WORLD Premature pardons suggest White House exit possibility


Premature pardons suggest White House exit possibility

By Zhang Mengxu | People's Daily app

03:57, June 13, 2018


US President Donald Trump received criticism forpardoning for former Phoenix,Arizona Sheriff Joe Arpaio, pictured together in January 2016. (Photo: AP)

Washington (People's Daily) - “The White House has assembled the paperwork to pardon dozens of people,” reported CNN, quoting two anonymous sources. 

White House pardons have become a hot-button issue as US President Donald Trump is set to exert his constitutional authority and intervene, in at least a few cases, where he feels Department of Justice (DOJ) officials overstepped their authority.

US media reported the Trump administration had prepared the necessary paperwork to pardon at least 30 people. 

Trump recently signed off on a presidential pardon for 63-year-old Alice Marie Johnson, sentenced just over two decades ago on charges related to cocaine possession and money laundering. 

Whether Johnson will receive a pardon or commuted sentence has not been determined. 

Inside sources familiar with the case said Trump’s son-in-law Jared Kushner pushed for the Johnson pardon because it would help draw attention to better prison reforms and unjust sentences.

Last week, Trump pardoned conservative author and filmmaker Dinesh D'Souza. The White House pardon list also includes former Illinois Governor Rod Blagojevich.

In light of Trump’s recent pardoning spree, several of his outside friends and allies have begun advocating for those whom they feel should also be forgiven.

Trump has pardoned five people during his 17 months in office, in contrast with former presidents who have typically waited until the end of their terms to issue controversial pardons. 

Trump has yet to follow pardon protocol and has been known to bypass the DOJ’s Office of the Pardon Attorney when wielding his constitutional power.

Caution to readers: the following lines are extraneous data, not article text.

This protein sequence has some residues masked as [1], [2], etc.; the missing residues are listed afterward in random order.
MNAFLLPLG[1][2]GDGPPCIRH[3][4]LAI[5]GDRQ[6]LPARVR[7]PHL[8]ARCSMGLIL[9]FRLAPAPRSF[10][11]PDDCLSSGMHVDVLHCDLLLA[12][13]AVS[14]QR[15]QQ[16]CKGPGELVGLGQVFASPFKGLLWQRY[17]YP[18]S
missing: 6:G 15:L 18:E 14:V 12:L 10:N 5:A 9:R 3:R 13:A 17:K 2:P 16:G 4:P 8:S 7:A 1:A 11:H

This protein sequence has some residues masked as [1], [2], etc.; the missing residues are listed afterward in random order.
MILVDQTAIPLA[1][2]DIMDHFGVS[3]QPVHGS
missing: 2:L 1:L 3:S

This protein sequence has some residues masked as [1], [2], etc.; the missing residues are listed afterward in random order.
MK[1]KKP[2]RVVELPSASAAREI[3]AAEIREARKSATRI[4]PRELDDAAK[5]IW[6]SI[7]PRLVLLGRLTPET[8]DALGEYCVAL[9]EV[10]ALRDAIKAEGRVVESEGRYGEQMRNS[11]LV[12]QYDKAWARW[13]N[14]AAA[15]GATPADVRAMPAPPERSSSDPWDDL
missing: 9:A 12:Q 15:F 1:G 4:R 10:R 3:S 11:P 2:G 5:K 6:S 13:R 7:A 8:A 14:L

Critics have said that Trump is using his pardon powers to send signals to former allies and aides facing criminal charges from special counsel Robert Mueller's ongoing investigation.

Robert Reich, Professor of Public Policy at the Goldman School of Public Policy at the University of California at Berkeley has voiced his opposition and has referred to the phenomenon as a “constitutional crisis.” 

“A constitutional crisis does not occur suddenly like a coup that causes a government to collapse. It occurs gradually, as a system of government is slowly weakened,” Reich recently wrote.

Reich argues that Trump has used his pardon privileges to show those who are currently under investigation that they shouldn’t cooperate with Mueller because he could pardon them later. 

“Our system was conceived as a means of promoting the public interest, but Trump wants to promote only his own interest,” said Reich.

Trump’s pardoning spree has drawn concerns over how presidential power has lost all constraint in the US. 

Jeremy Mayer, an associate professor at George.Mason University’s Schar School of Policy and Government, recently wrote, “If a president grants a pardon, there is nothing the Congress or the courts can do; the crime has vanished. The only limits to pardons have been a president’s respect for the law, fear of the public’s anger and a sense of shame.”

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